Even as coronavirus cases slide nationally, Harvard experts are warning the public to keep its guard up because more highly transmissible variants are likely to reverse that decline in the weeks to come, with one recently arrived strain already accounting for 10 percent of cases in Florida.
Atul Gawande, professor of surgery at Harvard Medical School and Cynthia and John F. Fish Distinguished Chair in Surgery, Brigham and Women’s Hospital, said that recent actions in Iowa, North Dakota, and Wisconsin to relax mask mandates are coming too soon despite cases declining nationally to just 91,000 a day last week from an early January peak of more than 300,000 new cases per day.
Gawande, on a conference call with reporters Tuesday, cited a study released over the weekend by researchers from the University of California, Scripps Research Institute, and the University of Arizona that performed a genetic analysis of viral samples across the country in search of a fast-spreading strain that has become dominant in the U.K. They found that the strain, referred to as B.1.1.7, appeared in U.S. samples as early as late November and has spread to 30 states. They also found that the variant increases transmission rates by between 35 percent and 45 percent, causing cases to double every week and a half. The researchers projected that it will become the dominant strain here in March.
Though the U.S. vaccination campaign is forging ahead, with 32 million Americans having received at least one dose, Gawande said the speed of the new variant’s spread appears almost certain to outstrip that of the vaccination effort. In Israel, he said, 50 percent of the population has been vaccinated, but with the U.K. variant at 50 percent of cases, hospitalizations continue to rise. Unless mitigation efforts here are stepped up to counter the new strain’s increased infectivity, he said, a now-familiar pattern can be expected: a spike in cases followed within weeks by a jump in hospitalizations, then a surge in deaths.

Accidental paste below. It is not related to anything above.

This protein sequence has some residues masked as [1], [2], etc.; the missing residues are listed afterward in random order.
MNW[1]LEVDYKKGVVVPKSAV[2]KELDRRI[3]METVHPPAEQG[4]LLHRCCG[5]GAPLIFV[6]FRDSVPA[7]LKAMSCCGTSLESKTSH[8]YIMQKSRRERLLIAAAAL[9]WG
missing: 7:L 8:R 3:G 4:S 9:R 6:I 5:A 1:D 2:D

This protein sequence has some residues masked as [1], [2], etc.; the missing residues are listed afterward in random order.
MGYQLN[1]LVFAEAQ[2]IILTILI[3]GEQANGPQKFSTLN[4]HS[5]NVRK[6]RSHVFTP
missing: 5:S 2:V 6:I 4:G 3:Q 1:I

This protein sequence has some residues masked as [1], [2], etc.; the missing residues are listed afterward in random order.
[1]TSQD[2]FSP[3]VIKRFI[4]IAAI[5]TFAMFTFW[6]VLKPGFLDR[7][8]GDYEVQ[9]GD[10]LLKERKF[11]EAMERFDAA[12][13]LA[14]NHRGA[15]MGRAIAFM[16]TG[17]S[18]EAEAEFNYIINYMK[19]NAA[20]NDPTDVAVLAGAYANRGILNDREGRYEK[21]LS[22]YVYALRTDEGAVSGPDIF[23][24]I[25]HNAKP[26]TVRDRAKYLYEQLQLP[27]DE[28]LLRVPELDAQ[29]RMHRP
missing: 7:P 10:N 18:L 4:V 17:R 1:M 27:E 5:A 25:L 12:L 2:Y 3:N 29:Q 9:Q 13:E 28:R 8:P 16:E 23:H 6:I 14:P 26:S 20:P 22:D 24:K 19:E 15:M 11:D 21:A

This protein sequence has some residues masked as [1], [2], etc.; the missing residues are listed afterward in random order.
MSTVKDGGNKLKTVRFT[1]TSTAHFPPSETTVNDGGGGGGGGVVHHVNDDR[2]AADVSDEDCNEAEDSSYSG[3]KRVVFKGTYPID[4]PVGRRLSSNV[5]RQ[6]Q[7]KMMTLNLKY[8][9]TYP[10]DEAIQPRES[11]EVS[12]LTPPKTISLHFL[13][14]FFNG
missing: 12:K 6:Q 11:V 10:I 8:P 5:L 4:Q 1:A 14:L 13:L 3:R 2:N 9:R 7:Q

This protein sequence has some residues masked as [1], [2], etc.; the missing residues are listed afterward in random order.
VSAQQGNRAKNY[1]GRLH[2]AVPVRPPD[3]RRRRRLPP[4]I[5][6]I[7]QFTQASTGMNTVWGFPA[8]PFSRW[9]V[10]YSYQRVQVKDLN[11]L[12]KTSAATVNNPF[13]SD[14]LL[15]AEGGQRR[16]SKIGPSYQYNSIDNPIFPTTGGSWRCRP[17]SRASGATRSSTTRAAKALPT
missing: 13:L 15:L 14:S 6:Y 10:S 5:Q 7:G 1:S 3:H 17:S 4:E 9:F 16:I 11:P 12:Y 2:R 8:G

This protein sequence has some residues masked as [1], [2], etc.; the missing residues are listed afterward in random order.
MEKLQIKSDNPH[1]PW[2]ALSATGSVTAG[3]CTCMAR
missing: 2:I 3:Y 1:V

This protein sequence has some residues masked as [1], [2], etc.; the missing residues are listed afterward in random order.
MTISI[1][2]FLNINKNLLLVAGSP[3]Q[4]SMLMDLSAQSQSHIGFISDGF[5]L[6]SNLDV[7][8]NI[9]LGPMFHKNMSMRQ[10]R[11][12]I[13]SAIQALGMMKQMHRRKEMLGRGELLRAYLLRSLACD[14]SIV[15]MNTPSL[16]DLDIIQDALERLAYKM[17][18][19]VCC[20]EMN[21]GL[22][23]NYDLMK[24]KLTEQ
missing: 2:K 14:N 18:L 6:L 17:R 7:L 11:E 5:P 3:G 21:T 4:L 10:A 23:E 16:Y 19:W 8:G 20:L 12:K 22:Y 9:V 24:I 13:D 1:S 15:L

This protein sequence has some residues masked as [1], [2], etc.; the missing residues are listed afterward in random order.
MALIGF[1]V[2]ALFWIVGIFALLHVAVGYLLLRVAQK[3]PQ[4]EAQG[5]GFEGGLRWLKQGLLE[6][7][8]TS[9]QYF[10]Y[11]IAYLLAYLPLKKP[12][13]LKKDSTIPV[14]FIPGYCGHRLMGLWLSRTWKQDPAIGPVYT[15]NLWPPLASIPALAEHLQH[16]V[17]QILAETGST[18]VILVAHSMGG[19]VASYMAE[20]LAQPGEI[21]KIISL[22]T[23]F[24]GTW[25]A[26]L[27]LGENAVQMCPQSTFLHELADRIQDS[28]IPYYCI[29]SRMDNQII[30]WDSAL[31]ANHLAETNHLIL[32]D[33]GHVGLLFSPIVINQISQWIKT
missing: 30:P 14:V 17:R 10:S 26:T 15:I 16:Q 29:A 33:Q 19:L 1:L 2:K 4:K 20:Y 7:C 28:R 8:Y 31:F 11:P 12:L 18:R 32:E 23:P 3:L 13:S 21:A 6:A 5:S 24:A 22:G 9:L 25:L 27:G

“The doubling rate is every 10 days, so that’s very concerning — extremely concerning,” said Gawande, also a professor of health policy and management at the Harvard T.H. Chan School of Public Health. “We have a nicely falling rate of hospitalizations, cases, and deaths, but then we’re seeing a rising number of [B.1.1.7.] cases. We know what happens. Two to three weeks after that we see a rising number of B.1.1.7 related hospitalizations, and then we will see deaths to follow.”
Gawande said that, contrary to the actions in the three Midwestern states, mask mandates should be the last precaution removed when cases start falling, not the first. He recommended that prevention and mitigation strategies continue and that every American upgrade from cloth to “medical grade” masks. On Wednesday, the Centers for Disease Control and Prevention released new research suggesting that wearing a cloth mask over a surgical one improves safety.
Gawande’s call on masks echoes that of Joseph Allen, associate professor of exposure assessment science at the Harvard Chan School. Allen said last week that all Americans should be upgrading to N95 respirators or the equivalent. Early in the pandemic officials recommended that the public rely on cloth or paper surgical masks to reserve N95s for first responders, but now — particularly with highly infectious variants emerging — people should be routinely wearing N95 respirators, which remove 95 percent of viral particles.